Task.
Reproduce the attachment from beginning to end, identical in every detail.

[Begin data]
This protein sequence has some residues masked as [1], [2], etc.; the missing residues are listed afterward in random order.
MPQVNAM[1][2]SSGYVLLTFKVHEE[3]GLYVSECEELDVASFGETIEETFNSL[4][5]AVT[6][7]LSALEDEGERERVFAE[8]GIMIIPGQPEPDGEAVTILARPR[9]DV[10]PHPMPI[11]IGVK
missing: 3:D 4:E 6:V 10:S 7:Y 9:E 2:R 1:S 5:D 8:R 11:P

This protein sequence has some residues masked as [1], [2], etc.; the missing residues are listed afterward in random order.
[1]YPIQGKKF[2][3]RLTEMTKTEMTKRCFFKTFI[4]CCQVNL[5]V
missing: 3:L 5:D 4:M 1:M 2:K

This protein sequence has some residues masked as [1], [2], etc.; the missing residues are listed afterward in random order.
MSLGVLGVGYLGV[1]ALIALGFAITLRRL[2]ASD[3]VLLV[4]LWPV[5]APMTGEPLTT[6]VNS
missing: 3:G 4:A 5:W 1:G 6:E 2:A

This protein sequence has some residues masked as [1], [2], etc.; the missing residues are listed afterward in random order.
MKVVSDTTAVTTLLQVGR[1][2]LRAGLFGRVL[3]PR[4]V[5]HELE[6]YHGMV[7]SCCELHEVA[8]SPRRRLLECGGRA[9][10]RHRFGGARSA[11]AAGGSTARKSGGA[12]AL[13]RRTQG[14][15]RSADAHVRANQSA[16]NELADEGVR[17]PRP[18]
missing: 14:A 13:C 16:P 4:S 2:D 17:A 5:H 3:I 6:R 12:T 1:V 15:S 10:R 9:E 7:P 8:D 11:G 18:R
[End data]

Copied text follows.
This protein sequence has some residues masked as [1], [2], etc.; the missing residues are listed afterward in random order.
MPQVNAM[1][2]SSGYVLLTFKVHEE[3]GLYVSECEELDVASFGETIEETFNSL[4][5]AVT[6][7]LSALEDEGERERVFAE[8]GIMIIPGQPEPDGEAVTILARPR[9]DV[10]PHPMPI[11]IGVK
missing: 3:D 4:E 6:V 10:S 7:Y 9:E 2:R 1:S 5:D 8:R 11:P

This protein sequence has some residues masked as [1], [2], etc.; the missing residues are listed afterward in random order.
[1]YPIQGKKF[2][3]RLTEMTKTEMTKRCFFKTFI[4]CCQVNL[5]V
missing: 3:L 5:D 4:M 1:M 2:K

This protein sequence has some residues masked as [1], [2], etc.; the missing residues are listed afterward in random order.
MSLGVLGVGYLGV[1]ALIALGFAITLRRL[2]ASD[3]VLLV[4]LWPV[5]APMTGEPLTT[6]VNS
missing: 3:G 4:A 5:W 1:G 6:E 2:A

This protein sequence has some residues masked as [1], [2], etc.; the missing residues are listed afterward in random order.
MKVVSDTTAVTTLLQVGR[1][2]LRAGLFGRVL[3]PR[4]V[5]HELE[6]YHGMV[7]SCCELHEVA[8]SPRRRLLECGGRA[9][10]RHRFGGARSA[11]AAGGSTARKSGGA[12]AL[13]RRTQG[14][15]RSADAHVRANQSA[16]NELADEGVR[17]PRP[18]
missing: 14:A 13:C 16:P 4:S 2:D 17:A 5:H 3:I 6:R 12:T 1:V 15:S 10:R 9:E 7:P 8:D 11:G 18:R